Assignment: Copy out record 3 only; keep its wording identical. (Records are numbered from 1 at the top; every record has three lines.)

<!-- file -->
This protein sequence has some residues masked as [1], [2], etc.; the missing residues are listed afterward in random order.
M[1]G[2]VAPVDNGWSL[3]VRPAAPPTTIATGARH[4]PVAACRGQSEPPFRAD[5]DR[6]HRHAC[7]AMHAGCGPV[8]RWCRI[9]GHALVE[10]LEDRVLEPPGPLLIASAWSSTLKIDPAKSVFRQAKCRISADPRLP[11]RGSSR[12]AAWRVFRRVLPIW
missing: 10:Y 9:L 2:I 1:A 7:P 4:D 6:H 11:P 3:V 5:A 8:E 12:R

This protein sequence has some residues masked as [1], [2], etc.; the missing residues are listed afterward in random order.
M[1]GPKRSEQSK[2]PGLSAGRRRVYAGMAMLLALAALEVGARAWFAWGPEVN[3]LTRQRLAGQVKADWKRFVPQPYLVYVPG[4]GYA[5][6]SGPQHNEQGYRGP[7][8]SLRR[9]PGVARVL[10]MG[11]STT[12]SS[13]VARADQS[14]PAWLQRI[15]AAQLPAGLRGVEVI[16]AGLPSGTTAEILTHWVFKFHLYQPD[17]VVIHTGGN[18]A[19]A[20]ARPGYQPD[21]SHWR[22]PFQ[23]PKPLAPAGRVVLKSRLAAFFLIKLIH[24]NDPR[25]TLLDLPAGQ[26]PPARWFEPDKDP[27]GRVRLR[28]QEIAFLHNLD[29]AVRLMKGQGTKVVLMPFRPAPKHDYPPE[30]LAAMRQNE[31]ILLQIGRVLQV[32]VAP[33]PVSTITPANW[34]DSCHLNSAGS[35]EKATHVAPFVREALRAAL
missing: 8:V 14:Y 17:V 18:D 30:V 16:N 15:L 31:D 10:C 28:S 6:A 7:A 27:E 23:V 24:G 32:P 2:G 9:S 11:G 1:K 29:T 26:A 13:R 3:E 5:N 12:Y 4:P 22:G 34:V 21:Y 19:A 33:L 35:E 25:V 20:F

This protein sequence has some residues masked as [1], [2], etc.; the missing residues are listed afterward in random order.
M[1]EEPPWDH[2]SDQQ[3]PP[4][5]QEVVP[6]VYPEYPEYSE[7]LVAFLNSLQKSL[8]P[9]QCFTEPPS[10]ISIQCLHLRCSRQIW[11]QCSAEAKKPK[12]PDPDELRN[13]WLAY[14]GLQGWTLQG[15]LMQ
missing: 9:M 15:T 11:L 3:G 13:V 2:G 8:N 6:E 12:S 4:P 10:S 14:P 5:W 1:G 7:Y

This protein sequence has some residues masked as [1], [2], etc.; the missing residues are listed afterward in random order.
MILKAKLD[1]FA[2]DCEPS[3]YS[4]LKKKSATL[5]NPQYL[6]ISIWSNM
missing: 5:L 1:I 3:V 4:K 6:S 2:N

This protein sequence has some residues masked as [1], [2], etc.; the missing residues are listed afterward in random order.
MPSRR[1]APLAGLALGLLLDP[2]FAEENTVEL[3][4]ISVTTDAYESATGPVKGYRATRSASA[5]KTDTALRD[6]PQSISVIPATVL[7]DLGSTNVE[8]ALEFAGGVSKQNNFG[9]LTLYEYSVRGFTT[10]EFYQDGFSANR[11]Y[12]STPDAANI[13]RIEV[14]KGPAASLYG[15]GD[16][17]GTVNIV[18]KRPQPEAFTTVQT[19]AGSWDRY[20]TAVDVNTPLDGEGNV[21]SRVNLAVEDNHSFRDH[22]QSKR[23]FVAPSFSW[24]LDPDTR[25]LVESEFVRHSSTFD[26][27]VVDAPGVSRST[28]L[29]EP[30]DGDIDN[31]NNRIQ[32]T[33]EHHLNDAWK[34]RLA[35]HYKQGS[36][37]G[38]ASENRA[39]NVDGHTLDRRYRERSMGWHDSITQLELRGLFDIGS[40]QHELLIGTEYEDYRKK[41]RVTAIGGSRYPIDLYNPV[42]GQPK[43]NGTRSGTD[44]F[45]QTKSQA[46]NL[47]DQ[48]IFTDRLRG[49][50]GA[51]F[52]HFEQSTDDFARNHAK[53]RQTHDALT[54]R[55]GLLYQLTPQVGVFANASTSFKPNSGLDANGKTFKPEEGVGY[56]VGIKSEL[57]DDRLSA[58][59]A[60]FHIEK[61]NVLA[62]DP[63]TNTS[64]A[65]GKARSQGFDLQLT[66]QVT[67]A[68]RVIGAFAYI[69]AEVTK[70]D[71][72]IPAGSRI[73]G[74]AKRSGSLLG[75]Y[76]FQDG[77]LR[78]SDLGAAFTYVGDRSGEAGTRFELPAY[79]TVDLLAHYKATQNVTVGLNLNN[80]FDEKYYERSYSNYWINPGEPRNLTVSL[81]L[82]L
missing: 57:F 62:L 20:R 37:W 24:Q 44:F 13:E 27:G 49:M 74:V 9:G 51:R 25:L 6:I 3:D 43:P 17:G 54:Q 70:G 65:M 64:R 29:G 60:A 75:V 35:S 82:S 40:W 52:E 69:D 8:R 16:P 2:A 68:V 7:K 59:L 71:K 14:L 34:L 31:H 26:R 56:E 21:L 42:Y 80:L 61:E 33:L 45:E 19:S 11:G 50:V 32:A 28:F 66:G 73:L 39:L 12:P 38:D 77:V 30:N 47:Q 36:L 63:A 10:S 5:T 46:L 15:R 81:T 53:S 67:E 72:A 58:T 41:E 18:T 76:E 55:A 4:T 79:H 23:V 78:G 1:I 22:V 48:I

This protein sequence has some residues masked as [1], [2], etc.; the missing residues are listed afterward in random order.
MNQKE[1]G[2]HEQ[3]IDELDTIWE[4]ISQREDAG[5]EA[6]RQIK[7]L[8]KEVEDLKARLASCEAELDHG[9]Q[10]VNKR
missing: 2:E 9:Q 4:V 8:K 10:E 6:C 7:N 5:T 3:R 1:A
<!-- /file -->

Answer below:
This protein sequence has some residues masked as [1], [2], etc.; the missing residues are listed afterward in random order.
M[1]EEPPWDH[2]SDQQ[3]PP[4][5]QEVVP[6]VYPEYPEYSE[7]LVAFLNSLQKSL[8]P[9]QCFTEPPS[10]ISIQCLHLRCSRQIW[11]QCSAEAKKPK[12]PDPDELRN[13]WLAY[14]GLQGWTLQG[15]LMQ
missing: 9:M 15:T 11:L 3:G 13:V 2:G 8:N 6:E 12:S 4:P 10:S 14:P 5:W 1:G 7:Y